Multiple myeloma (MM), a hematological malignancy, is characterized by aberrant clonal proliferation and expansion of malignant bone marrow plasma cells (Gulla et al., 2016; Noll et al., 2014). MM is also one of the most common hematologic malignancies, only second to non-Hodgkin’s lymphoma (Siegel, Naishadham & Jemal, 2012), and accounts for nearly 13% of all hematologic cancers (Ghobrial et al., 2016). Although great advances have been made in the understanding of the MM pathogenesis and the development of potential effective therapies, it still remains incurable (Zhao et al., 2014). Therefore, there is urgent need for discovering and developing.
Novel and more promising therapeutic targets or treatments in MM. miRNAs, a class of endogenous short, non-coding single-stranded regulatory RNA molecules with 18–25 nucleotides in length, can regulate target gene expression at the post-transcriptional level via binding to 3′ untranslated region (3′ UTR) of specific messenger RNAs (Chen et al., 2015; Li et al., 2012). Recent studies have confirmed the abnormal miRNA expression in various cancer types including MM, and miRNAs were found to be served as tumor suppressors to regulate cell proliferation, migration, cell cycle, differentiation and so on (Ma et al., 2014; Zhao et al., 2015). For example, MiR-15a, miR-16-1 and miR-17-92 expression are proved to be involved in the poor prognosis of MM (Gao et al., 2012). miR-186 is found to inhibit cell proliferation by repressing Jagged1in MM (Liu et al., 2016). While miR-320a has been reported to regulate cell proliferation and apoptosis in MM through targeting pre-B-cell leukemia transcription factor 3 (Lu et al., 2016).
In spite of the rapid development in miRNA profiling studies in recent years, the variations in different studies and the small sample size leaded to the poor repeatability of the results. In this study, we explored the miRNA expression and identified the differentially expressed miRNAs (DEMs) in MM. We hope to find the miRNAs associated with MM pathogenesis and predict their target genes, in addition, we analyzed the functions of the target genes regulated by the DEMs in MM, which may contribute to the prevention and treatment of MM.
Material and Methods
Identification of MM-related datasets and screening of DEMs
The articles about MM miRNA expression were retrieved on the Google Academic website using search terms “multiple myeloma” and “miRNA.” We carefully evaluated these articles; only the studies that provided detailed information on the sequencing samples of MM miRNAs and control samples were selected for subsequent analysis. The detailed information of the DEMs in MM was extracted compared with the control samples. We also calculated the times that the up-regulated and down-regulated miRNAs appeared in the independent datasets respectively, and the reserved condition was set as appearance in at least three separate datasets according to the distribution of DEMs in datasets.
Target gene prediction of DEMs in MM
The sequence information of the DEMs was identified in miRBase database (Dennis et al., 2003; Lewis, Burge & Bartel, 2005) and these miRNA sequences were reorganized into fasta files. The target genes corresponding to the DEMs were predicted using TargetScan software (Lewis, Burge & Bartel, 2005), and the default parameters were adopted.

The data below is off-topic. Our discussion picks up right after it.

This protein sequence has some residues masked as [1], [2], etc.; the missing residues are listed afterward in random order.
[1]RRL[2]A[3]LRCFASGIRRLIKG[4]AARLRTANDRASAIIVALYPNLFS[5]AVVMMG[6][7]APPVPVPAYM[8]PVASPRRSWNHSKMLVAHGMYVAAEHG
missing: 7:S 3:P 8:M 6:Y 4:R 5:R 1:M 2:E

Functional enrichment analysis of the target genes of DEMs in MM
The predicted target genes of the DEMs were mapped to DAVID database (Dennis et al., 2003), and the Gene Ontology (GO) annotation and pathway results of these genes were analyzed. The top 10 GO terms in biological processes were extracted as GO annotation results, and the corrected P value (Benjamini) was required to be no more than 0.05.
Analysis of the transcription factors regulating the target genes of the up or down-regulated miRNAs
The target genes of the up or down-regulated miRNAs in MM were then submitted to Tfacts database (Essaghir et al., 2010), a site at: http://www.tfacts.org/. p-value, q-value, E-value and FDR were all applied for prediction of transcription factors, and only the transcription factor with these four indexes all less than 0.05 was considered to be reliable. The transcription factor numbers of the target genes regulated by the up or down-regulated miRNAs were calculated respectively, furthermore the common and specific transcription factors between these target genes were compared.
In order to analyze the key miRNAs and their target genes in MM and explore its pathogenesis, we identified the critical up or down-regulated miRNAs in the existing MM dataset. We also predicted the target genes and performed functional annotation and transcription factor analysis of the target genes, as shown in Fig. 1.
Screening of DEMs
Seven independent miRNA expression datasets were identified in the existing MM miRNA expression profiles, these datasets provided detailed miRNA expression results of MM tissues. For the convenience of study, we numbered the 7 MM miRNA datasets, and the specific information was as follows: dataset 1 (Unno et al., 2009); dataset 2 (Huang et al., 2012); dataset 3 (Huang et al., 2012); dataset 4 (Pichiorri et al., 2008); dataset 5 (Gutierrez et al., 2010); dataset 6 (Zhou et al., 2010); dataset 7 (Zhou et al., 2010). The main characteristics of these seven datasets were shown in Table 1, which included sample type, sample size, chip type and probe number of the chip. The identified DEMs in the seven datasets were verified by a qPCR experiment respectively, indicating the results of DEMs obtained in various studies were reliable. We still analyzed the distribution of the DEMs in seven datasets using SVG graphic, and found the DEMs showed significant differences between datasets (Fig. 2).
|Dataset||Samples||Assay type||miRNA probes||Validated|
|1||138 positive plasma cells (MM), 138 positive plasma cells [healthy donors]||miRCURY™ LNA||757||qRT-PCR|
|2||The plasma of 12 multiple myeloma patients and 8 healthy controls||TaqMan low-density||667||qRT-PCR|
|3||The plasma of 40 myeloma patients and 20 healthy controls||Agilent||–||qRT-PCR|